Funding Opportunity Program Description Funding Flow:
($50,000) Funding Ceiling Heights:
($100,000) Period of Performance:
Up to 24 months Type of Solicitation:
Open Competition Eligibility Category:
Non-profit Mozambican Community Based organizations (CBOs) which includes
Faith-Based Organizations (FBOs), group of persons living with HIV/AIDS (PLHIV) or Affected by HIV and networks of Key Populations (KP) + people with disabilities Questions Deadline:
11:59 PM 07 August 2022 A.
The U. S. Embassy in Mozambique/Bureau of African Affairs at the U. S. Department of State (DOS) announces this an Open competition for organizations interested in submitting applications for the projects that support Community Led Monitoring.
Projects which may be funded will cover the following Geographic Regions:
PEPFAR-supported HIV treatment (AJUDA sites) in Maputo Province, Inhambane Province, Gaza Province, Nampula Province, Manica Province, Sofala Province and Tete Province.
Projects will be in these provinces with districts and health facility sites determined by the applicant during the application phase.
The list of the health facilities can be found in the US Embassy website:
Organizations can select up to 4 Health Units each.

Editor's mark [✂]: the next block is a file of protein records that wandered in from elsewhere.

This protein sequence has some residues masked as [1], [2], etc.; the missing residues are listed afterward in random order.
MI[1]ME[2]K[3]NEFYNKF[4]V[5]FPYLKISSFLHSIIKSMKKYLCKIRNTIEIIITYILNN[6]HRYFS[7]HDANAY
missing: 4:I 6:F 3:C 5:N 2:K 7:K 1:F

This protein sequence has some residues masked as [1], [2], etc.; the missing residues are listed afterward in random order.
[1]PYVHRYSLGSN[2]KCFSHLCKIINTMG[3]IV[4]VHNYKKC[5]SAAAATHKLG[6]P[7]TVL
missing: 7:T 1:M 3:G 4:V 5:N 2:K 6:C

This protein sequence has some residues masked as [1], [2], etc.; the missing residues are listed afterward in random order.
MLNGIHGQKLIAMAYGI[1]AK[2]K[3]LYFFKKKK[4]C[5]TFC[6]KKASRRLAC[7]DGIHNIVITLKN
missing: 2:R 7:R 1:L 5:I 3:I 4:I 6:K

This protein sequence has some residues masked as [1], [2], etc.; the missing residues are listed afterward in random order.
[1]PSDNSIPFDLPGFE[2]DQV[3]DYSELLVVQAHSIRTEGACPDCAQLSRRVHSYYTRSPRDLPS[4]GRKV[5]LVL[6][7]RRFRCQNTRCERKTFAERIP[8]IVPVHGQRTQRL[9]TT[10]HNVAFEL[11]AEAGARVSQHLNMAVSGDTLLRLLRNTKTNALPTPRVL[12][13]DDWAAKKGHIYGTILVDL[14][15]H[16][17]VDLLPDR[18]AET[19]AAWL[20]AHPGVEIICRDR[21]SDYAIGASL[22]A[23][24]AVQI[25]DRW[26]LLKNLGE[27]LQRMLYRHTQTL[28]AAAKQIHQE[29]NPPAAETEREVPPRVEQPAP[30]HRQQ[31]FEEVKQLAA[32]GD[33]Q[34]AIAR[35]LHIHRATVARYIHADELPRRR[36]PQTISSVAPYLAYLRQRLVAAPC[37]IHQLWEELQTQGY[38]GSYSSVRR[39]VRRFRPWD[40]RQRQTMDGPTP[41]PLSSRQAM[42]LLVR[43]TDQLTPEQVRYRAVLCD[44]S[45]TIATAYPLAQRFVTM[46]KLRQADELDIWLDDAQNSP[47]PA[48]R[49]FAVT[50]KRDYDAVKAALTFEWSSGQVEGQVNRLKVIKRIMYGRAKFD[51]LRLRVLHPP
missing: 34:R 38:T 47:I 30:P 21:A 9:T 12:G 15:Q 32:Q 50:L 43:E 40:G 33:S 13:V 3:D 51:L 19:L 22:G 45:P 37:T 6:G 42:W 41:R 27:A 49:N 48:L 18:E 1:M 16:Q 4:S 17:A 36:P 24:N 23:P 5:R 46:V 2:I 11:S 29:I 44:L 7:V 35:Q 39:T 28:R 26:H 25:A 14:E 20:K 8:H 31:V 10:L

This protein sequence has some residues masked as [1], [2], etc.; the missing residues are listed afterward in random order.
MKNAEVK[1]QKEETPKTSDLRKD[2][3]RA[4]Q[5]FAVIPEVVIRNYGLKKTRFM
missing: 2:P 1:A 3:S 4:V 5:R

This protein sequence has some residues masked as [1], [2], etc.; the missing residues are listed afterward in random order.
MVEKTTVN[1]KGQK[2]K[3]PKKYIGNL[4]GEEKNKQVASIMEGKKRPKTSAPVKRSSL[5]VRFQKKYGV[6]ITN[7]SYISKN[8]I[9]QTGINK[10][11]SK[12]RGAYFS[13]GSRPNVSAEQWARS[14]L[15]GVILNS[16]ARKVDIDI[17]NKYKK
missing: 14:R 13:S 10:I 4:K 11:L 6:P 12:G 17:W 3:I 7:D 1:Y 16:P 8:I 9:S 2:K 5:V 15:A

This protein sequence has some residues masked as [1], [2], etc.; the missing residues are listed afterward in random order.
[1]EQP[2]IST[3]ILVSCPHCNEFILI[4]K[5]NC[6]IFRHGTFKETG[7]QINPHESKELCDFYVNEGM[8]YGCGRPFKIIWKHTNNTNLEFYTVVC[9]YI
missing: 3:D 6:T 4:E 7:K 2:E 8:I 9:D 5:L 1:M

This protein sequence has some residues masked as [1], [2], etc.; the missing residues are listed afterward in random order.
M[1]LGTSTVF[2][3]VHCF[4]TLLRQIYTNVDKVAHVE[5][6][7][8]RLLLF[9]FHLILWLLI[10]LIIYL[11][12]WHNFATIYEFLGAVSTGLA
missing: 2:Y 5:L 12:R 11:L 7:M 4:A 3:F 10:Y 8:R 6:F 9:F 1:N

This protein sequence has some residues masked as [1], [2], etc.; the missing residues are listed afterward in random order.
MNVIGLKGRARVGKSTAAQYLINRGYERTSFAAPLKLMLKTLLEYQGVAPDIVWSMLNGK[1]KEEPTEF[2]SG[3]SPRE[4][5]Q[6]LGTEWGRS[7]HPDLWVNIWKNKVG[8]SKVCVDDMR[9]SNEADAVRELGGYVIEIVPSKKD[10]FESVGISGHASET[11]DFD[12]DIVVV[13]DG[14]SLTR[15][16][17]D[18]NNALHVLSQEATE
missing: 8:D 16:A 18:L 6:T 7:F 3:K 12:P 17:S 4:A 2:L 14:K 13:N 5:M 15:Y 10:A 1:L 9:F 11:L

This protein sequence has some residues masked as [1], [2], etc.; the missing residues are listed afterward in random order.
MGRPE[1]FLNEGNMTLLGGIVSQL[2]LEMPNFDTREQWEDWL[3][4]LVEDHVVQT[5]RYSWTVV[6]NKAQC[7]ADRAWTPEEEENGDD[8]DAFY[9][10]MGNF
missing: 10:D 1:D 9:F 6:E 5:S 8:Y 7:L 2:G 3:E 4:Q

A proposal for 4 Health Units is eligible for 50,000USD per year and for 2 Health Units is eligible for 25,000USD per year.
Funder will ensure that sites will not overlap with current organizations supporting community led monitoring activities at the same health facility or in the same communities.
The selection committee will endeavor to fund organizations in each of the selected provinces.
Should there not be a proposal submitted from one of the provinces listed above, the discretion will fall to the PEPFAR Coordination Office to determine which additional organizations to fund.
1. Background The President's Emergency Plan for AIDS Relief (PEPFAR) guidance for the Country Operational Plan for FY23 (COP22) states that it is a minimum program requirement that HIV affected populations are provided continuous, quality, client-centered services, and that independent, routine, national community-led monitoring efforts to improve the accessibility and quality of services are part of the HIV response.